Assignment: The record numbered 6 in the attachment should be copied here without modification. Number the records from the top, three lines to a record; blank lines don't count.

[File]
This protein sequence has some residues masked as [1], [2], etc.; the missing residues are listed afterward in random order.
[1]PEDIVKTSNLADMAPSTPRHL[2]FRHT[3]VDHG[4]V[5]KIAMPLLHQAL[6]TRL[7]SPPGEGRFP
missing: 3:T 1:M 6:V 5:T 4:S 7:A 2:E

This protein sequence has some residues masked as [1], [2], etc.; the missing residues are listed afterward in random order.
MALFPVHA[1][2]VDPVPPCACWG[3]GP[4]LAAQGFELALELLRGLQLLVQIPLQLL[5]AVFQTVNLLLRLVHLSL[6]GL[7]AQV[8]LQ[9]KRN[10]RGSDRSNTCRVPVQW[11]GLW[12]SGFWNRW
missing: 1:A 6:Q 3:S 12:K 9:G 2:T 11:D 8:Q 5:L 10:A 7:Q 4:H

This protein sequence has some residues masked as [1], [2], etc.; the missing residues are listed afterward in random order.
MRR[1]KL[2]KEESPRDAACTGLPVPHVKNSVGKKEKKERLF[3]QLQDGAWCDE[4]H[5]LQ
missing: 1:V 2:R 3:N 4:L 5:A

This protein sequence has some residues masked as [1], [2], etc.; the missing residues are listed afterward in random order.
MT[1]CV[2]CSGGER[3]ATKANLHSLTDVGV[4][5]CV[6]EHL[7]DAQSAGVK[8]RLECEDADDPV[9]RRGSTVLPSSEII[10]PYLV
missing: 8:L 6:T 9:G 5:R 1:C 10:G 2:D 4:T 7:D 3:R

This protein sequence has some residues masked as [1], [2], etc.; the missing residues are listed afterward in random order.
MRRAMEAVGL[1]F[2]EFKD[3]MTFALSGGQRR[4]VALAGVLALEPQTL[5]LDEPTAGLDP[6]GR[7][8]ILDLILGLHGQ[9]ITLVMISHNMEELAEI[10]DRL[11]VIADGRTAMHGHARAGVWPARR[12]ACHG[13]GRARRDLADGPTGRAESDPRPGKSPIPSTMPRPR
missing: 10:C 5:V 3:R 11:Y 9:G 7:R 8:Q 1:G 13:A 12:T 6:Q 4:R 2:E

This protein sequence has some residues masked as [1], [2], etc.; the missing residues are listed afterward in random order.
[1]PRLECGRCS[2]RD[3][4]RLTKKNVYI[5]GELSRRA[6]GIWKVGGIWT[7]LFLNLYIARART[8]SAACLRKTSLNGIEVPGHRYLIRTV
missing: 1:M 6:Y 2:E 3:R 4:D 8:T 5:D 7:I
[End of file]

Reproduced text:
This protein sequence has some residues masked as [1], [2], etc.; the missing residues are listed afterward in random order.
[1]PRLECGRCS[2]RD[3][4]RLTKKNVYI[5]GELSRRA[6]GIWKVGGIWT[7]LFLNLYIARART[8]SAACLRKTSLNGIEVPGHRYLIRTV
missing: 1:M 6:Y 2:E 3:R 4:D 8:T 5:D 7:I